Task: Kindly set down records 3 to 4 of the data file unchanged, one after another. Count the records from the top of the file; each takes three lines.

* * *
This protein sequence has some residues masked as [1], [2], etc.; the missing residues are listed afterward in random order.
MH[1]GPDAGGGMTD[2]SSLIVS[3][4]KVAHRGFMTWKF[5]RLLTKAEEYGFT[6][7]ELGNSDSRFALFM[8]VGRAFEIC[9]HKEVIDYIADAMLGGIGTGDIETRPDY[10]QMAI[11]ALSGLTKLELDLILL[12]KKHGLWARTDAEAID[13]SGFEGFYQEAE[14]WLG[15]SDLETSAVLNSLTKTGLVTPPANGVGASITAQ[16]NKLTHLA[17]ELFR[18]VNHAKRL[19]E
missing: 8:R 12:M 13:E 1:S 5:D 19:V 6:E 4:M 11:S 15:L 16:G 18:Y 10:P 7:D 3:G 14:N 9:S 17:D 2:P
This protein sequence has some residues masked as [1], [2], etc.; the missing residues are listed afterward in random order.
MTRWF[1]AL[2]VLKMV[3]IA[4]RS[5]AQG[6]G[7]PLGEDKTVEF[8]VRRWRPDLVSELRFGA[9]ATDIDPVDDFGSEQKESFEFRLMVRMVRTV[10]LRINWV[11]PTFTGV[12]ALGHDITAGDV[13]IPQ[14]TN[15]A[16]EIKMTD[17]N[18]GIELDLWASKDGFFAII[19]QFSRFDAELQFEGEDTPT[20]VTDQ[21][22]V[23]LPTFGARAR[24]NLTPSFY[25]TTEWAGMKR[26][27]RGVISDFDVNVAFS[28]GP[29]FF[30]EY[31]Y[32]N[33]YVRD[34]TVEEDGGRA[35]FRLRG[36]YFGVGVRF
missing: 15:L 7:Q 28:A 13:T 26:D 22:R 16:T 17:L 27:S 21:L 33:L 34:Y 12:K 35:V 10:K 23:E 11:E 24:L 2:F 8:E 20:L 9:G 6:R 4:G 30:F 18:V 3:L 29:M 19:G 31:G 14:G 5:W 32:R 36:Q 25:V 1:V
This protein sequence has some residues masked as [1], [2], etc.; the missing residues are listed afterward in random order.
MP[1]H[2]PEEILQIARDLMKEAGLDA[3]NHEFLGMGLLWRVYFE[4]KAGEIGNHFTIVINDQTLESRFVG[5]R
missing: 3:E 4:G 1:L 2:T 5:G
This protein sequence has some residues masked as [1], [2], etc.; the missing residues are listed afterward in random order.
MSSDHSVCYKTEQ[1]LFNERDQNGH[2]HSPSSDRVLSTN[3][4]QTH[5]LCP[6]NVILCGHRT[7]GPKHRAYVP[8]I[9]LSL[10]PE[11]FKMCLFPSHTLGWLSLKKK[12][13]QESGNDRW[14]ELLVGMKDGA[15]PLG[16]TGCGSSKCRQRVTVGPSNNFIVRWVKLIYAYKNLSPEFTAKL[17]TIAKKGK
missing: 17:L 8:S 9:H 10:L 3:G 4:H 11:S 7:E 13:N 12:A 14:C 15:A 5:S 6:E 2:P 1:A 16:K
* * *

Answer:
This protein sequence has some residues masked as [1], [2], etc.; the missing residues are listed afterward in random order.
MP[1]H[2]PEEILQIARDLMKEAGLDA[3]NHEFLGMGLLWRVYFE[4]KAGEIGNHFTIVINDQTLESRFVG[5]R
missing: 3:E 4:G 1:L 2:T 5:G
This protein sequence has some residues masked as [1], [2], etc.; the missing residues are listed afterward in random order.
MSSDHSVCYKTEQ[1]LFNERDQNGH[2]HSPSSDRVLSTN[3][4]QTH[5]LCP[6]NVILCGHRT[7]GPKHRAYVP[8]I[9]LSL[10]PE[11]FKMCLFPSHTLGWLSLKKK[12][13]QESGNDRW[14]ELLVGMKDGA[15]PLG[16]TGCGSSKCRQRVTVGPSNNFIVRWVKLIYAYKNLSPEFTAKL[17]TIAKKGK
missing: 17:L 8:S 9:H 10:L 3:G 4:H 11:S 7:E 13:N 12:A 14:C 15:A 5:S 6:E 2:P 1:A 16:K